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Catch and release

Collisions among wild animals and motor vehicles are all too common. In most incidents, the animal dies or is seriously injured and the vehicle and/or passengers receive at least some degree of damage or injury. Occasionally, one of these incidents has an inspiring conclusion.

On September 20, an immature female bald eagle flew across the roadway along the St. Joe River and was impacted by a logging truck. The driver, Creig Hixson, had no possible way of avoiding the accident. Any attempt to swerve to avoid the bird would have placed the driver of the Scott Logging (St. Joe, Ida.) rig at risk of a tragic rollover.

The eagle landed at the edge of the road, very much alive. The concerned Hixson checked on the bird and held out hope that the eagle was only stunned. He hoped it would recover its bearings and fly off. 

Hixson had occasion to pass the location three more times that day while hauling loads of logs. Each time, he stopped to check on the welfare of the eagle. When he concluded it was not going to fly on its own, he contacted the Idaho Department of Fish and Game .

Conservation Officer Jerry Hugo responded and located the eagle; a bird he determined was less than a year old. His initial thought was the bird might have internal injuries. Subsequent x-rays revealed a slightly fractured wing bone. 

In most instances, raptors with broken wings cannot return to the wild because they rely entirely on their ability to fly at high speeds to secure food. Even when a wing is pinned or otherwise surgically repaired, it is too fragile to withstand the stress of high speed dives. These birds must then be used for educational purposes or euthanized, as releasing them to a certain death in the wild is inhumane. 

On September 23, Hugo took the eagle to Dr. Jerry Ponti at the Ponti Veterinary Hospital in Otis Orchards. Dr. Ponti determined the bird needed only time for the slight fracture to heal. Marilyn Omler, an employee of the Ponti Hospital and a raptor rehabilitator, assumed care of the bird at the facility. Ponti and Omler have special permits from the US Fish and Wildlife Service to handle and care for protected species.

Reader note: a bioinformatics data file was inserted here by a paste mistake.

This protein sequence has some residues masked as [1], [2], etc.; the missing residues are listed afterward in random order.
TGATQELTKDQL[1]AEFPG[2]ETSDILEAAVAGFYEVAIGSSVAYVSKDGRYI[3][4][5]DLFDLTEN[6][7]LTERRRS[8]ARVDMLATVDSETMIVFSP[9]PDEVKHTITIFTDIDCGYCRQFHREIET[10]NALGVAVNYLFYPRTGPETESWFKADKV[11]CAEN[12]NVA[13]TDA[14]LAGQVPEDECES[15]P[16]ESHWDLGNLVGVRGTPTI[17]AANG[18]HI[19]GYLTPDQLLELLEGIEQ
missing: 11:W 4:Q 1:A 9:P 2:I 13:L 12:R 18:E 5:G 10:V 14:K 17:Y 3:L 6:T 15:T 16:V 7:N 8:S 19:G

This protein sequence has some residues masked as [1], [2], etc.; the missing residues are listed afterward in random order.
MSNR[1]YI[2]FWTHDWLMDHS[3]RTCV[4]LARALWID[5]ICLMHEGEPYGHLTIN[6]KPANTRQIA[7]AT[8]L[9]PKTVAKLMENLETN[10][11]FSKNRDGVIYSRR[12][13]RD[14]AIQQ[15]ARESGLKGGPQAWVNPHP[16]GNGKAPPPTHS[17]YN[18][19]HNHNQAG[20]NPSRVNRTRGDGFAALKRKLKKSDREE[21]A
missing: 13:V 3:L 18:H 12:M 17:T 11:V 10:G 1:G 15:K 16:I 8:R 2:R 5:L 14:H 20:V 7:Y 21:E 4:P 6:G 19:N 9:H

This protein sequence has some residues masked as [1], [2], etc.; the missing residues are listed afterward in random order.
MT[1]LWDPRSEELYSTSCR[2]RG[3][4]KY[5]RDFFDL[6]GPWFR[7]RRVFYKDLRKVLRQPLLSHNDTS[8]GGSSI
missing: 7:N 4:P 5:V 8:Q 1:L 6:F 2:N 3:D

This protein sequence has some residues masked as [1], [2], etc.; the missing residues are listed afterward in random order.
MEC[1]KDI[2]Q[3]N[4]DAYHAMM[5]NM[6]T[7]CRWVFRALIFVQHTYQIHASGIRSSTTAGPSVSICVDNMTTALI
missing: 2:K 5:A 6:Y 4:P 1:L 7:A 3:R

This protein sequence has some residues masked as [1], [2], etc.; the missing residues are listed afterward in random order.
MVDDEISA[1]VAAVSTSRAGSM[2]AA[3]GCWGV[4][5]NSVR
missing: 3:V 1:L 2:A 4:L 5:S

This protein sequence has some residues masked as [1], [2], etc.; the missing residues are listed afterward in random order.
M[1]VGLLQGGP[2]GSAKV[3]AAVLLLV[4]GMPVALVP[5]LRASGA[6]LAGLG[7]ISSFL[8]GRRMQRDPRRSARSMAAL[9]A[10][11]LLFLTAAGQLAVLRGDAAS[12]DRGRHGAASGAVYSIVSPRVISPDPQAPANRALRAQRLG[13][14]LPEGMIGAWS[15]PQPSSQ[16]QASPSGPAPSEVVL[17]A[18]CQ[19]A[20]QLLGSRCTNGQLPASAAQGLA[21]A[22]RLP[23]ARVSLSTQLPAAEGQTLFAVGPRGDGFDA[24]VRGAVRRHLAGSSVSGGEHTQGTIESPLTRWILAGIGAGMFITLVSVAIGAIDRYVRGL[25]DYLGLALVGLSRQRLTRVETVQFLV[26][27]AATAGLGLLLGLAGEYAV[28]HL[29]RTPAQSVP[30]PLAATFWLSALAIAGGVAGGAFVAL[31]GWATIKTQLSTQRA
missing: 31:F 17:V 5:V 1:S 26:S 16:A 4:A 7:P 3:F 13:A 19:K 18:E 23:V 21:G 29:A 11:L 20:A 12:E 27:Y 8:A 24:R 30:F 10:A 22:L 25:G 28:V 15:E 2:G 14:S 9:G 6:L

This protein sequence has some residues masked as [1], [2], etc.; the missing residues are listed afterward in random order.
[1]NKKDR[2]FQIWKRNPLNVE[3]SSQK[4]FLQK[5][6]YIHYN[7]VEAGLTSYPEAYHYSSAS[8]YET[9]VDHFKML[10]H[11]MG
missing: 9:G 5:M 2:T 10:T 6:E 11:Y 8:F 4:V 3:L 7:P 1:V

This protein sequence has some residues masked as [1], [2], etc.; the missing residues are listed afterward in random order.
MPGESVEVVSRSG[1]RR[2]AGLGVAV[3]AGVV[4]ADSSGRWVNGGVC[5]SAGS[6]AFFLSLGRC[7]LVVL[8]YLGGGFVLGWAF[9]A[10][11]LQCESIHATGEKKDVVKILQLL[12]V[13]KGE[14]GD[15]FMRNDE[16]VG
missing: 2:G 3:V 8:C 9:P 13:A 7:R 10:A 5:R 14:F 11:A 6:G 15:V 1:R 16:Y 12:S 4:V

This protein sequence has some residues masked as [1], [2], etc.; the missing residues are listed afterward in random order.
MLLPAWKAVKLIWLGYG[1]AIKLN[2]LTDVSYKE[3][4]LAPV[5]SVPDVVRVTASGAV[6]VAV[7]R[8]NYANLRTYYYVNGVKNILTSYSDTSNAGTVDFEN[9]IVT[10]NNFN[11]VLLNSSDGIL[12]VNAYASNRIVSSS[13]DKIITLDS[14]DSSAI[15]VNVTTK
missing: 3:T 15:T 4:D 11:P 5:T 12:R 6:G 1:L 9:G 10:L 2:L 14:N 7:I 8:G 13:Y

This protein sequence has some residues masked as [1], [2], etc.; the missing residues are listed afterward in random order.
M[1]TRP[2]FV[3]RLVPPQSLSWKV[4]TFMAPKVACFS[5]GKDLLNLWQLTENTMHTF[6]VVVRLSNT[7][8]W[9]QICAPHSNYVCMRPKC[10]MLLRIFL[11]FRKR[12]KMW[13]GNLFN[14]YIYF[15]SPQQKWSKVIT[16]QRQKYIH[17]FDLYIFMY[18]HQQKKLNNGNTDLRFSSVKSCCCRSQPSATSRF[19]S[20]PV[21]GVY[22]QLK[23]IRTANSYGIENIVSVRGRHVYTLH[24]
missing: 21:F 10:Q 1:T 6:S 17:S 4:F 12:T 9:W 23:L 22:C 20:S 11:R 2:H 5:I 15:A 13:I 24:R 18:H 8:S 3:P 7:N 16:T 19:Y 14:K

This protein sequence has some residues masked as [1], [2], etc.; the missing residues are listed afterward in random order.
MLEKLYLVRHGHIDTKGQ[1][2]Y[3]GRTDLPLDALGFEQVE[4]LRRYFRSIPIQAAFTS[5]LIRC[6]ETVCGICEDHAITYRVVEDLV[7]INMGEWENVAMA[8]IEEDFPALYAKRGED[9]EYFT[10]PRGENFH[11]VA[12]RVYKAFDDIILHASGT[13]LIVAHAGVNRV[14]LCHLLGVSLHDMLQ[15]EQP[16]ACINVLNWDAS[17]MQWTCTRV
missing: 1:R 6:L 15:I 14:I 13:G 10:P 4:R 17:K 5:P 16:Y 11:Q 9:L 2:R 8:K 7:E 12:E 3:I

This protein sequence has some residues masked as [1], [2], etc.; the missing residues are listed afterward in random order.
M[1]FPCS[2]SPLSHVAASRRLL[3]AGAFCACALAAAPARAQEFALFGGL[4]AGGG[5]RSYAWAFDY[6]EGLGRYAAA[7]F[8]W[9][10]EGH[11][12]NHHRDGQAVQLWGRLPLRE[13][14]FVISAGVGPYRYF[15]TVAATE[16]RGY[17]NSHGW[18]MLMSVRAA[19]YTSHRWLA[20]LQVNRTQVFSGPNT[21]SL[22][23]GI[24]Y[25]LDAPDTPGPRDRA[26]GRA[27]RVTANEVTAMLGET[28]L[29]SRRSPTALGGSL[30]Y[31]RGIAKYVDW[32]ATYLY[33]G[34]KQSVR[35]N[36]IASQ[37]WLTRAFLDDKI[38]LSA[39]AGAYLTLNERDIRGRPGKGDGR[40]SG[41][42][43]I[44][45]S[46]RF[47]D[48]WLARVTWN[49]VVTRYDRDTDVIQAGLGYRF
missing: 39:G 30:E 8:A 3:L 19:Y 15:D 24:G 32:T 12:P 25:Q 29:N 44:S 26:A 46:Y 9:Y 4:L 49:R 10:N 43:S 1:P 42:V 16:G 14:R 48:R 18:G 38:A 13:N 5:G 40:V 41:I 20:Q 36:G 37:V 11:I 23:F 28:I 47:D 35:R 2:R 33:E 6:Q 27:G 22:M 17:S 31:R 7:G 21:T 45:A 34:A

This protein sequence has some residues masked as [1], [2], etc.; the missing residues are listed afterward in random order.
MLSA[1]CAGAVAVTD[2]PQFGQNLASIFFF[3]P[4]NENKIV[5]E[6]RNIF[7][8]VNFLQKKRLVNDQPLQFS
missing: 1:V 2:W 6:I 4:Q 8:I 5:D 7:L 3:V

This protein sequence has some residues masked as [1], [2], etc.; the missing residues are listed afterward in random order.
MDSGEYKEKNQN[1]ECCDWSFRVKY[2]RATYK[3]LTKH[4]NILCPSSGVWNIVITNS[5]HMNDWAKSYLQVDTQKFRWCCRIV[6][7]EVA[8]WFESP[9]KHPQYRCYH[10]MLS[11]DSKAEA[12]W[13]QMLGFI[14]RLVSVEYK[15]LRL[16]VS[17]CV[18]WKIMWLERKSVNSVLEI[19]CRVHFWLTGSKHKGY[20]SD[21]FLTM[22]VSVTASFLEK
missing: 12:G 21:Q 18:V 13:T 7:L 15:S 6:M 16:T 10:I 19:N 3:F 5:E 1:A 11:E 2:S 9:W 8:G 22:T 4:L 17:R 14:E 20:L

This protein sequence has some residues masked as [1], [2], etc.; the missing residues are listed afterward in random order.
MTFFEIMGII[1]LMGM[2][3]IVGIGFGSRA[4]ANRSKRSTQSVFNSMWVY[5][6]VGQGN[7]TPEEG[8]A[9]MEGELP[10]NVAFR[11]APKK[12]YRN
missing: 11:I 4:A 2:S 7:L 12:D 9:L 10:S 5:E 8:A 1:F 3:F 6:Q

A few weeks of confinement while being nourished with a chicken and fish diet were provided. When x-rays indicated the wing was strong enough, the bird was allowed short flights in a small flight pen to regain its strength.

Final x-rays on October 26 enabled Dr. Ponti and Omler to determine the bird was ready to be released to the wild. Officer Hugo was called and he transported the bird to the location where it was initially found. En route, Hugo picked up a fresh, road-killed fawn, a less fortunate victim of another vehicle/wildlife collision. He dragged the dead deer into the woods near the release site and sliced it open to assure it attracted the attention of the eagle.

“The bird nearly carried me off,” said Hugo. “I opened the crate and took it out. One talon was hooked to my glove and for a moment I thought I was headed to the top of the tree with the bird.” 

The eagle flew to the top of a nearby tree and began looking over its once familiar home. Almost immediately, the eagle spotted the road-killed deer and eyed it carefully. Hugo left the scene, confident the eagle had plenty of food to eat as it readjusted to life in the wild.

Anyone finding an injured bird of prey is encouraged to contact IDFG to investigate. IDFG can make the initial assessment and can take the bird to a veterinarian or a rehabilitator for further evaluation and possible treatment. While many injured raptors cannot be saved, those that can be released are returned to the wild. Only a person with a special permit from the US Fish and Wildlife Service can hold a raptor in captivity, as all are protected by federal law.

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Author info

Phil Cooper

Tagged as:

raptor, eagle, injured wildlife

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